Air Toxics Review of Installation Permit Applications
Guidelines that establish a policy for use by the Allegheny County Health Department Air Quality Program to evaluate the human health impacts of new or significantly modified sources emitting toxic air emissions into the ambient air. The Board of Health approved these updated air toxics rules on November 7, 2012 (the final version will have some changes).


CONTACT:
Arleen Shulman, Chief of Air Resource Management
Phone: (717) 772-3436
E-mail: ashulman@state.pa.us

Pennsylvania Department of Environmental Protection

DEP’s Bureau of Air Quality is responsible for safeguarding the health of Pennsylvanians by achieving the goals of the federal Clean Air Act and the Pennsylvania Air Pollution Control Act. The bureau develops air quality regulations; conducts meteorological tracking and air quality modeling studies and reviews; and develops transportation control measures and other mobile source programs. The bureau also helps to improve the economic climate for firms to locate and expand in Pennsylvania through programs such as the Small Business Assistance Program.


Proposed Regulations

Policy for Implementing the DEP Permit Review Process and Permit Decision Guarantee

The Department of Environmental Protection issued this technical guidance after Governor Tom Corbett rescinded a former policy meant to guarantee permit issue within a certain timeframe. This new technical guidance is meant to implement an executive order that would hasten permitting for air pollution sources and set priorities for the use of DEP resources. These priorities include issuing permits based on which ones would protect “public health, safety or the environment” or “create and/or retain jobs.”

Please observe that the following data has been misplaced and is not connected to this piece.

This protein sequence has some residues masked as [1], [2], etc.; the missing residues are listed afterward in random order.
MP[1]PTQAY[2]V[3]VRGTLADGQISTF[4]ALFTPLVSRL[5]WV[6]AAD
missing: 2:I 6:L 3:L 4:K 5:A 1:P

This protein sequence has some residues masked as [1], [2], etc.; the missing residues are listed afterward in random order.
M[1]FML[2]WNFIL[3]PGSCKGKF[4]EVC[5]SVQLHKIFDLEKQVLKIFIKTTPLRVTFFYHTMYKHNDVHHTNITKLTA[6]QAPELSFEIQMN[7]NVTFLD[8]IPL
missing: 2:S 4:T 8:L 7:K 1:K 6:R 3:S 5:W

Air Quality Permit Exemptions

The DEP has revised a technical guidance for its air permitting regulators to use when determining what kinds of sources of air pollution do not need permits. This revision was aimed at reducing the size and number of oil and gas exploration-related air pollution sources that are exempt from permitting requirements. However, this document has not been finalized, leaving these sources exempt from regulation.

General Permit 5 (“GP5”) 

The General Permit 5 is a permitting device used by the DEP to pre-approve the construction and operation of a wide array of oil- and gas-related air pollution sources. The General Permit 5 is then applied to individual sites to quickly permit construction and operation of these air pollution sources. Public input and comment on these facilities is reduced to participation in the General Permit 5 revision process only; individuals wishing to provide public comment as with normal construction permits under the Clean Air Act cannot do so any longer. 

Source: David Presley, Staff Attorney, Clean Air Council

Finalized Regulations

State Implementation Plan (SIP)

The Clean Air Act requires state and local air pollution control agencies to adopt federally approved control strategies to minimize emissions of the criteria air pollutants or their precursors, including sulfur dioxide, particulate matter, nitrogen oxides, lead, carbon monoxide and ozone. The resulting body of regulations is known as a State Implementation Plan (SIP). Also included are special control strategies for nonattainment areas–areas that are not meeting the National Ambient Air Quality Standards (NAAQS).

Pittsburgh-Beaver Valley Nonattainment Area

The Pittsburgh-Beaver Valley nonattainment area is located in southwestern Pennsylvania and consists of Beaver, Butler, Washington, and Westmoreland counties and portions of Allegheny, Armstrong, Greene and Lawrence counties. The Pittsburgh-Beaver Valley nonattainment area previously has violated the U.S. EPA’s health-based annual PM2.5 standard (15.0 μg/m3) set in 1997 and the revised daily standard (35 μg/m3) set in 2006.

Liberty-Clairton Nonattainment Area